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4CPS-206 Pre-exposure prophylaxis, are we doing it right?
  1. MDS Lourenço,
  2. AM Brito,
  3. A Alcobia,
  4. T Mendes
  1. Hospital Garcia De Orta- Epe, Pharmaceutical Services, Almada, Portugal


Background and Importance The United Nations General Assembly established that a fast response was required to end AIDS epidemics by 2030. Pre-exposure prophylaxis (PrEP) involves reducing the risk of acquiring HIV. However, a main apprehension exists with regard to risk compensation, concerning that PrEP decreases the condom use and increases sexually transmitted infections (STI). Similarly, to the aforementioned goal, by 2030, the WHO’s proposed a 90% reduction in the syphilis and gonorrhoea incidence. Regarding PrEPs increasing use, it is important to assess our standpoint and how to improve.

Aim and Objectives Characterise and assess the PrEP using population regarding demographics, adherence, STI prevalence and HIV infection.

Material and Methods Retrospective study of PrEP prescribed patients, between 2017–2022 (minimum 6-month period intake). Population characteristics, post-exposure prophylaxis history (PEP), PrEP regimen, adherence, therapeutic suspension and their causes, seroconversion and STIs (chlamydia, syphilis, gonorrhoea, trichomoniasis, Mycoplasma genitallium), were analysed and confronted with our country’s latest report of STI notification.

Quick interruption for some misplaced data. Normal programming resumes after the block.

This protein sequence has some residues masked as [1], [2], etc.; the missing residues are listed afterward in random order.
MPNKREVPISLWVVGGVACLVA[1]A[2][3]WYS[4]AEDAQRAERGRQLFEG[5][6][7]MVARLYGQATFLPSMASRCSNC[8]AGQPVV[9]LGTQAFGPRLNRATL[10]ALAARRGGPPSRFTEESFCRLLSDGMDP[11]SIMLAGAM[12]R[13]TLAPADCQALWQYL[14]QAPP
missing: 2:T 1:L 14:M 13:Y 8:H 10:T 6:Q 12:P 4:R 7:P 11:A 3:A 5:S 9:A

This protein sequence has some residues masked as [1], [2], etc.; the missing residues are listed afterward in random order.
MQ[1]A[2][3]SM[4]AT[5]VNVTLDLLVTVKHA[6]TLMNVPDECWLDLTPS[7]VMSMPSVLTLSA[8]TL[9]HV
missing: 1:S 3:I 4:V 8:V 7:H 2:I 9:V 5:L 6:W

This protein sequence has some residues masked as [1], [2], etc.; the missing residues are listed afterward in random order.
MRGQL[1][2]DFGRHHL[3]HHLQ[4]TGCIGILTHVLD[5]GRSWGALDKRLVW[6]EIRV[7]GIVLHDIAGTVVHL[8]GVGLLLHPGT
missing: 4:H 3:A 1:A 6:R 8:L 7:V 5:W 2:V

Results We analysed 392 patients (97% male; 91.7% male sex with male), with a medium age of 37 years, mainly from Portugal (52%) and Brazil (33.7%). Only 14.3% did PEP, meaning that 85.7% started PrEP straightaway. The majority (91.6%) were on a daily regimen. The STI prevalence was 73.4% (gonorrhoea 46.2% and chlamydia 38.3%). The Covid-19 pandemic had little effect on adherence, increasing PrEPs use (proportion days covered =82.8%). Only two patients tested positive for HIV. Suspension rate was 28.1% in which 50.5% of causes were traceable (four patients due to adverse effects).

Conclusion and Relevance PrEP demonstrated high tolerability and efficacy but had a big prevalence of STIs among PrEP users. Between 2015–2017 nationwide, 4819 cases of chlamydia, gonorrhoea, and syphilis were reported, comparing to 463 patients of a regional hospital, even acknowledging a wider period. Access difficulties might be the cause of high suspension rate, despite free supply. Hospitals are assuming an increasing burden of costs, leading to monthly supply of increasing patients, investing in HIV prevention but promoting STIs. We can engage with prescribers to start pharmaceutical appointments to promote behavioural changes concerning STIs and to educate for the need of maintaining PReP adherence. Simultaneously, we can give educational materials and health lectures.

Conflict of Interest No conflict of interest.

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